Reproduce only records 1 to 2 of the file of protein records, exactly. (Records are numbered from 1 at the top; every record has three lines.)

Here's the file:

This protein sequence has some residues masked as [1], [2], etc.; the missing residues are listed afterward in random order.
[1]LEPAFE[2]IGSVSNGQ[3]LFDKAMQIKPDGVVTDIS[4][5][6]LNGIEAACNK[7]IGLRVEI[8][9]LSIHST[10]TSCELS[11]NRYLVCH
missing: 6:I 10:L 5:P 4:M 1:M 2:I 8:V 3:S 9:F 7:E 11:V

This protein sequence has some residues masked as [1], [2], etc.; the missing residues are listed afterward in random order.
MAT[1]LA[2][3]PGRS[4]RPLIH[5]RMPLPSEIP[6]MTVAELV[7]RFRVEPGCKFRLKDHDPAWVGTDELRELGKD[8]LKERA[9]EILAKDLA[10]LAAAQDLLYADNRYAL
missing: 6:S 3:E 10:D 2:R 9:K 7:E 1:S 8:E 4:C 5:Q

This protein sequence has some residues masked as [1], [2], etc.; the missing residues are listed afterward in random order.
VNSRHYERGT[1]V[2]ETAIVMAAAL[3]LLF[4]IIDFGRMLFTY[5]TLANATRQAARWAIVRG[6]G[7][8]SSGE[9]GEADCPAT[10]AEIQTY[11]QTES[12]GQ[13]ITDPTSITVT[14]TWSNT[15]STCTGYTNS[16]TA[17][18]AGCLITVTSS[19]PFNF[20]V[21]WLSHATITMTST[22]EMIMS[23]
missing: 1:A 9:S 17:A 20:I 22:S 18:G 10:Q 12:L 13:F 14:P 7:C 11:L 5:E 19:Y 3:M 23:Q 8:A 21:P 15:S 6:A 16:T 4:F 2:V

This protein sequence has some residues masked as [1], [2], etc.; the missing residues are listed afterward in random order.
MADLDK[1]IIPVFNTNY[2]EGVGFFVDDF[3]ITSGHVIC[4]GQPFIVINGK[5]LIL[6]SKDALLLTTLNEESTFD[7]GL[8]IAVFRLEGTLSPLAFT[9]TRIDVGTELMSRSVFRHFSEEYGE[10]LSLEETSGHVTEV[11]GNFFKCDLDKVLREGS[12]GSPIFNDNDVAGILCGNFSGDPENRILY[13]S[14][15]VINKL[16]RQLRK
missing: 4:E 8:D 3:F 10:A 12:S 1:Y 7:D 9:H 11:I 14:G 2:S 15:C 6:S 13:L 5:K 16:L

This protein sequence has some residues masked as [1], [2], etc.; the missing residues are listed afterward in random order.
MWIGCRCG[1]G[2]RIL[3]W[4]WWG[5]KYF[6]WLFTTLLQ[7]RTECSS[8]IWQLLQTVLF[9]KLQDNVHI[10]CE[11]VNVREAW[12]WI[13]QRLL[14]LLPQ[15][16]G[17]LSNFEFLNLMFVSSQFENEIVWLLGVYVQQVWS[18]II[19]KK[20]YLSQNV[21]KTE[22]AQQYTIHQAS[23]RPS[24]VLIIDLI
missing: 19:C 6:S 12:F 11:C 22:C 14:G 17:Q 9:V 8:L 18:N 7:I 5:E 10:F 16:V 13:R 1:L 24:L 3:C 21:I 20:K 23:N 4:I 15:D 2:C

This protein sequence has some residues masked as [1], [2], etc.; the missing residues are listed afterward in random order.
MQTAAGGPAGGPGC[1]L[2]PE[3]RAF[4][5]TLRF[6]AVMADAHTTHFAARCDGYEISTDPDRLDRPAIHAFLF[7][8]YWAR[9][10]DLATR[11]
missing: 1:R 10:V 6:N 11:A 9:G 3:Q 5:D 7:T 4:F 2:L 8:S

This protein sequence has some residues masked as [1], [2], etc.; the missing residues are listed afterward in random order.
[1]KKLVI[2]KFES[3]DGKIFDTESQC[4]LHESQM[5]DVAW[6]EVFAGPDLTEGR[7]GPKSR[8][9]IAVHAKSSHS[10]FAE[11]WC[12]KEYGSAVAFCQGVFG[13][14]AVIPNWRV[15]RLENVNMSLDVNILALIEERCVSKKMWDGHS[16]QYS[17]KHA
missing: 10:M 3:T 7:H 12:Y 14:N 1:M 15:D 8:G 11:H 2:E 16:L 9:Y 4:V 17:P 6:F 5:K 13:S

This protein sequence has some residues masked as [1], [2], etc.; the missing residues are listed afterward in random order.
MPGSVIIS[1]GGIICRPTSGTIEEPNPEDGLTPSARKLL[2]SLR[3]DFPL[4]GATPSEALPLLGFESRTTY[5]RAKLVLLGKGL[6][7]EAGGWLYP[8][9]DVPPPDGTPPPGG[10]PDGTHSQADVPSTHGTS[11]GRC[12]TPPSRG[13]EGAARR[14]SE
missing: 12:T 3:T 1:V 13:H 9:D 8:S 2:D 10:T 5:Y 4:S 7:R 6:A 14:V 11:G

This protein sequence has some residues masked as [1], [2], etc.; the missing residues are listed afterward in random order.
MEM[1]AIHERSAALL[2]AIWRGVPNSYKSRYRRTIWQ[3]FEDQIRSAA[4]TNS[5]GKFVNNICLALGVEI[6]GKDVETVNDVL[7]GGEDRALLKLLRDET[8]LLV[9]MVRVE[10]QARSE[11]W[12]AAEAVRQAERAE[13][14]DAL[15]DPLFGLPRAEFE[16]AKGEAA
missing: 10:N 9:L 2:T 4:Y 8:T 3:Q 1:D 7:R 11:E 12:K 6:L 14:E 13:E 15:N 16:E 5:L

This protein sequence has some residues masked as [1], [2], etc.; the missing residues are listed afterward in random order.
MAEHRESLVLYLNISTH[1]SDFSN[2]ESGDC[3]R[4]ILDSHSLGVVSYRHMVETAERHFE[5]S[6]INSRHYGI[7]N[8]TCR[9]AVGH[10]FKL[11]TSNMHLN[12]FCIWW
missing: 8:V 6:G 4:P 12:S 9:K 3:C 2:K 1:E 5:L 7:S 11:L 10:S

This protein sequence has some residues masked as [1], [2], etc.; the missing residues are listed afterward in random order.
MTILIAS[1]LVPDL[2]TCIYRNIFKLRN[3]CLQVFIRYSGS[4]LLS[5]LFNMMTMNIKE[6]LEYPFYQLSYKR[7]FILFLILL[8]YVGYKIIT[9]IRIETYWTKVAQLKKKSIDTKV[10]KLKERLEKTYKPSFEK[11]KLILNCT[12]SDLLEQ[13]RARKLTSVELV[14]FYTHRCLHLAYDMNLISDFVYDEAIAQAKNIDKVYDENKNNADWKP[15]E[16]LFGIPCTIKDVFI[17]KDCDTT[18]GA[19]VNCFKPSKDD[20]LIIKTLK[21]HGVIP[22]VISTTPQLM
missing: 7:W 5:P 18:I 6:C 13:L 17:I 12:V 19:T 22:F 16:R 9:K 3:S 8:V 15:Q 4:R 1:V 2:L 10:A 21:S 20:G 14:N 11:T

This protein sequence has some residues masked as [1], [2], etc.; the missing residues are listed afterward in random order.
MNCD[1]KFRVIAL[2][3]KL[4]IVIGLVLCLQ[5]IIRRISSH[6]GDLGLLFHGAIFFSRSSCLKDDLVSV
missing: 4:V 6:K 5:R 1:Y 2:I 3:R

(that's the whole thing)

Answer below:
This protein sequence has some residues masked as [1], [2], etc.; the missing residues are listed afterward in random order.
[1]LEPAFE[2]IGSVSNGQ[3]LFDKAMQIKPDGVVTDIS[4][5][6]LNGIEAACNK[7]IGLRVEI[8][9]LSIHST[10]TSCELS[11]NRYLVCH
missing: 6:I 10:L 5:P 4:M 1:M 2:I 8:V 3:S 9:F 7:E 11:V

This protein sequence has some residues masked as [1], [2], etc.; the missing residues are listed afterward in random order.
MAT[1]LA[2][3]PGRS[4]RPLIH[5]RMPLPSEIP[6]MTVAELV[7]RFRVEPGCKFRLKDHDPAWVGTDELRELGKD[8]LKERA[9]EILAKDLA[10]LAAAQDLLYADNRYAL
missing: 6:S 3:E 10:D 2:R 9:K 7:E 1:S 8:E 4:C 5:Q